Rudnitskyy v. State

Summarized by:

  • Court: Oregon Court of Appeals
  • Area(s) of Law: Post-Conviction Relief
  • Date Filed: 04-15-2020
  • Case #: A165073
  • Judge(s)/Court Below: DeHoog, P.J. for the Court; Aoyagi, J.; & Brewer, S.J.
  • Full Text Opinion

“[P]etitioner has the burden of both production and proof to ‘establish that his or her counsel did not make all significant decisions in the exercise of reasonable professional judgment.’” Pereida-Alba v. Coursey, 356 Or 654, 672 n 14.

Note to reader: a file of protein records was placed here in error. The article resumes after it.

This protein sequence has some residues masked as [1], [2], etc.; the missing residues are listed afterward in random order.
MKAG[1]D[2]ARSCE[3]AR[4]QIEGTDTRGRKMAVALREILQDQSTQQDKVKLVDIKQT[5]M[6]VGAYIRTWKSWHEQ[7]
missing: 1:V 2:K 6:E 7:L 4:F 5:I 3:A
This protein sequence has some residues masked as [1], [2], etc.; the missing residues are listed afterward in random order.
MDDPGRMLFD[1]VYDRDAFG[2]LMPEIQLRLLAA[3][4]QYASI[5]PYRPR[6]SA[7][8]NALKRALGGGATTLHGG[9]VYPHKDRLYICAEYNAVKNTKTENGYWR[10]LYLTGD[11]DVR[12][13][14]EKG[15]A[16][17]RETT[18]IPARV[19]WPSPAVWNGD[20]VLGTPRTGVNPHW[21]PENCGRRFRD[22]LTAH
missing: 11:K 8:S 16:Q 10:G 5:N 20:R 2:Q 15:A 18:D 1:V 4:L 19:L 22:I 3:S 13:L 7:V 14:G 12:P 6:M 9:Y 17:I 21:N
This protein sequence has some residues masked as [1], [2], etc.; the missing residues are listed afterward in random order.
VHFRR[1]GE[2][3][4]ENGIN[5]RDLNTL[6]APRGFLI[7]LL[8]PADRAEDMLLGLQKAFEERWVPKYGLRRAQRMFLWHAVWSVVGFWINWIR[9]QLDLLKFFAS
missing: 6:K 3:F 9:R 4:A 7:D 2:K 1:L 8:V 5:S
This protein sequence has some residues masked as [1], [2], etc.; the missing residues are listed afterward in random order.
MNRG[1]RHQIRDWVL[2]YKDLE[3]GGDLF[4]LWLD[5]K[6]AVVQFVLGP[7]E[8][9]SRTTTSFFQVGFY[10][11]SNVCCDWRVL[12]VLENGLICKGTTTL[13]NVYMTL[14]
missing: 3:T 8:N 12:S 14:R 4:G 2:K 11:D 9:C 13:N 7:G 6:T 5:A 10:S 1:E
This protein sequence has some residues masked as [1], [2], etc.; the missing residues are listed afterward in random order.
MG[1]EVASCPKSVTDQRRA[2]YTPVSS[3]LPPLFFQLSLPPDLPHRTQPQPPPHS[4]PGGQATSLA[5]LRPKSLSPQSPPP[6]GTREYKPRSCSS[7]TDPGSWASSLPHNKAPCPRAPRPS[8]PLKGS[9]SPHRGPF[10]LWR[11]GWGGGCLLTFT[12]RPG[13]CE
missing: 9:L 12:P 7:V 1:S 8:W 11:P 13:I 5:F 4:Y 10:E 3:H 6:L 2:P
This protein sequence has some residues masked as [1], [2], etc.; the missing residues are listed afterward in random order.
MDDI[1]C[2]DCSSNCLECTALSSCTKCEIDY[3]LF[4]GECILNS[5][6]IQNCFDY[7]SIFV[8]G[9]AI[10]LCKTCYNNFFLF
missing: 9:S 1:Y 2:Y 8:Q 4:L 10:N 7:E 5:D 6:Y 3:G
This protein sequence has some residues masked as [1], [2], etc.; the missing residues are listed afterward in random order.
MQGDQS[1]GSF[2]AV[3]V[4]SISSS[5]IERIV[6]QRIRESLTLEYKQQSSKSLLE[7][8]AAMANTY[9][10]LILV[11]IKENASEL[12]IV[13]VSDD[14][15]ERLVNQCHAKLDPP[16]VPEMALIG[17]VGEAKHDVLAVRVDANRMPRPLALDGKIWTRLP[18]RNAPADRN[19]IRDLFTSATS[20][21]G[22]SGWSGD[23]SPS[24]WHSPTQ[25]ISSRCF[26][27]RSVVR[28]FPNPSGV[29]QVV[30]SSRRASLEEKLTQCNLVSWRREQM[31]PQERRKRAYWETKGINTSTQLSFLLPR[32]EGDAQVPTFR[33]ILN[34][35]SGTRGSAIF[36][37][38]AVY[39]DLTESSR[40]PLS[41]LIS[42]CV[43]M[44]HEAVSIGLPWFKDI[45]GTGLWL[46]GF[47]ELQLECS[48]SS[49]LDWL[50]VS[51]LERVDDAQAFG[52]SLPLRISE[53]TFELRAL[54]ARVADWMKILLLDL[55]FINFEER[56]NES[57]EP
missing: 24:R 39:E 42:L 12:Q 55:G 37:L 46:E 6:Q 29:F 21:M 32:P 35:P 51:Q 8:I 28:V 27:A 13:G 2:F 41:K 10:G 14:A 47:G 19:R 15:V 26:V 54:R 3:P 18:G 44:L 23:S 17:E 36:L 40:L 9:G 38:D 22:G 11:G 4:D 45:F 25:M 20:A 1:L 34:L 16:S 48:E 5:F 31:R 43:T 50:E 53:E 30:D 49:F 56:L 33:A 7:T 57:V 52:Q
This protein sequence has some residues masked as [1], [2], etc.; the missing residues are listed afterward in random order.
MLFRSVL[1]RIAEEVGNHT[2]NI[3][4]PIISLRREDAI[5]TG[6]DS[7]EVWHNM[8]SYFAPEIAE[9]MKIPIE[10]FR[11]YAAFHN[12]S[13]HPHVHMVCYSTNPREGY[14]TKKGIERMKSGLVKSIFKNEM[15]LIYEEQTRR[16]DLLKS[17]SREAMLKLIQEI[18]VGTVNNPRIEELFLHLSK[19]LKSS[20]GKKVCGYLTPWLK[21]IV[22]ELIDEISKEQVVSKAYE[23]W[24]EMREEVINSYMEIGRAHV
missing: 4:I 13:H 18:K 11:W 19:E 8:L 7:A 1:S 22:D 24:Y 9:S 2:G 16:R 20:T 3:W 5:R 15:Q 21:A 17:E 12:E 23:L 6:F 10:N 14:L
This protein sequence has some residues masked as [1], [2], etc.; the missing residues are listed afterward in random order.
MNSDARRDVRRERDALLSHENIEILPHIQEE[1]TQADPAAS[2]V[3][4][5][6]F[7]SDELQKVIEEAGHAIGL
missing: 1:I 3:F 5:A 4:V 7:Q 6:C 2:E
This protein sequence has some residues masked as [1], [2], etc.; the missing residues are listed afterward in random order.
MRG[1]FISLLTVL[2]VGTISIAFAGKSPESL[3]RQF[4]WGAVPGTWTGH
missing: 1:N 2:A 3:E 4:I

Petitioner appealed a denial of post-conviction relief. On appeal, Petitioner argued his trial counsel was ineffective because he (1) volunteered Petitioner’s admission during opening statements; (2) failed to object to testimony of that admission under OEC 403; and (3) failed to respond once the State used the admission, during closing, for a propensity-based argument. In response, the State argued that trial counsel (1) reasonably decided to concede the admission prior to the State; (2) reasonably believed an OEC 403 objection would not be successful; and (3) reasonably believed the State’s use of the admission in closing was not for propensity. The Court found that trial counsel likely recognized the strong evidence of Petitioner’s guilt and could reasonably conclude the best strategy was to convince the jury against Petitioner’s culpability by conceding the admission up front. The Court also found the admission was relevant for knowledge under OEC 404(3) and reasonable trial counsel could conclude its likely admission and likely unsuccessful objection under OEC 403. The Court further concluded that reasonable trial counsel could believe an objection to the State’s closing was untimely or ineffective. Thus, the Court held that Petitioner failed to meet the burden of establishing that trial counsel did not make reasonable tactical decisions. AFFIRMED.

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